Pierre Joubert

From BoyWiki

Pierre Joubert (1910-2002) was a French illustrator. He was closely associated with the creation of Scouting and the popular look of Boy Scouts in France and Belgium, comparable to the American artist Norman Rockwell.

Pierre Joubert was born in Paris and attended the École des arts appliqués in Paris. Joubert was a young scout himself. His first amateur drawings appeared in Scouts de France in 1926. He graduated to the magazine L'Illustration in 1927 through 1934, but continued increasingly to focus on Scout-centered art in Scouting publications. Joubert also was an illustrator of boys' adventure novels, particularly the Signe de Piste (Trail Sign) line. He also did work for some right-wing Catholic journals.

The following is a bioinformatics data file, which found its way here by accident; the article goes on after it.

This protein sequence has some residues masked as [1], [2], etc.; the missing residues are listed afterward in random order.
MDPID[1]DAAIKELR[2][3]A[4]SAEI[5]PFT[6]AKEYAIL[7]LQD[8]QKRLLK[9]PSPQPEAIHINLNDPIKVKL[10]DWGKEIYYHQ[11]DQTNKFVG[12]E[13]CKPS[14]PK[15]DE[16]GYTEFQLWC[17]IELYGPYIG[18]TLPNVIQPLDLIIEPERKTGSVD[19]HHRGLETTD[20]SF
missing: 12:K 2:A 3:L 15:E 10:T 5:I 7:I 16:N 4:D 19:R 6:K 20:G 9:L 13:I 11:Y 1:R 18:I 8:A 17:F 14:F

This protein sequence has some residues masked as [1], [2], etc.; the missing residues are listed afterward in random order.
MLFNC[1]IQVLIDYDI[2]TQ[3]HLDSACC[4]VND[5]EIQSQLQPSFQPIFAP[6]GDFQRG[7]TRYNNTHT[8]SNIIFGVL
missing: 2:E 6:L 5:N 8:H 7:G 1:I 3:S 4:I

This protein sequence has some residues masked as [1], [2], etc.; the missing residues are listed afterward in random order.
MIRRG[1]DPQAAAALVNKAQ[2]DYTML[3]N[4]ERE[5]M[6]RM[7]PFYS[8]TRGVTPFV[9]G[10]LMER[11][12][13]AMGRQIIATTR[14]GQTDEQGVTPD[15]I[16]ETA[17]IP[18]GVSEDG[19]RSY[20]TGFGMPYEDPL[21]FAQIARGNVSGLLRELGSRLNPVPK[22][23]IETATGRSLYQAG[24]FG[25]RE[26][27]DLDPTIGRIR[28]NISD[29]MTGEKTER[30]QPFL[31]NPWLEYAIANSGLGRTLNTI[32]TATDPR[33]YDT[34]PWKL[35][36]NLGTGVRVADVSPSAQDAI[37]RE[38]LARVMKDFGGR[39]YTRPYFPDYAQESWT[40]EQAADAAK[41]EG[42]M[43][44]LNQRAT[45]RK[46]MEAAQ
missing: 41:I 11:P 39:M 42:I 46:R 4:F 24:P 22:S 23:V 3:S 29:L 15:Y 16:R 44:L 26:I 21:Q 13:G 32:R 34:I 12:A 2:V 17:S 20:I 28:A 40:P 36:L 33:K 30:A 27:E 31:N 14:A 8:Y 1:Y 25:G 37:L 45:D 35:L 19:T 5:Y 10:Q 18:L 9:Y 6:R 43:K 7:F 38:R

The style of Joubert's illustrations depicted idealized boys experiencing the glories of Scouting and kammaradeschaft. Joubert is considered, owing to his eye for trend and his mass-market exposure, to have had reflective influence on boy-culture in France from the 1930s until the close of the 1960s.

Before his death, Joubert produced a large volume of memoirs and reprinted art, Souvenirs en vrac (1986). His scouting illustrations are collected in Badge d'or: 60 Ans de Dessins Pour le Scoutisme 1922-1982 (1982). Joubert died in La Rochelle at age 91.

External links

A few Joubert illustrations: [1] [2] [3] [4] [5] [6] [7]

This article uses material from the Wikipedia entry on Wikipedia: Pierre_Joubert_(illustrator)